This wide complex tachycardia occurred in a 91 year old man with a history of atrial fibrillation. He complained of "fluttering" in his chest, and denied chest pain or other problems. While the paramedic attempted to start an I.V., he spontaneously converted to atrial fibrillation with left BBB, and PVCs. Once he converted, his symptoms abated. Remember, all wide complex tachycardias (WCT) should be treated as V Tach in the field, as this is by far the most common WTC and the most dangerous.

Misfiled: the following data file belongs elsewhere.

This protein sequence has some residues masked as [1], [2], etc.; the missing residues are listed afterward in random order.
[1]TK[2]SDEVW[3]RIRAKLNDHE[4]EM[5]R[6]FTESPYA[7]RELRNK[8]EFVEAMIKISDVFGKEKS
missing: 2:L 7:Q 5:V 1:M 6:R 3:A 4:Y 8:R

Some of the ECG clues that this WTC is ventricular tachycardia are:
* Monophasic upright QRS in V1 (does not have RBBB pattern of rsR')
* Extreme left axis deviation (II, III, and aVF are negative, I, aVL, and aVR are poisitive)
* V6 is negative
For a more thorough discussion of the ECG signs of V Tach, go to Jason Roediger's Ask the Expert page discussion on the topic: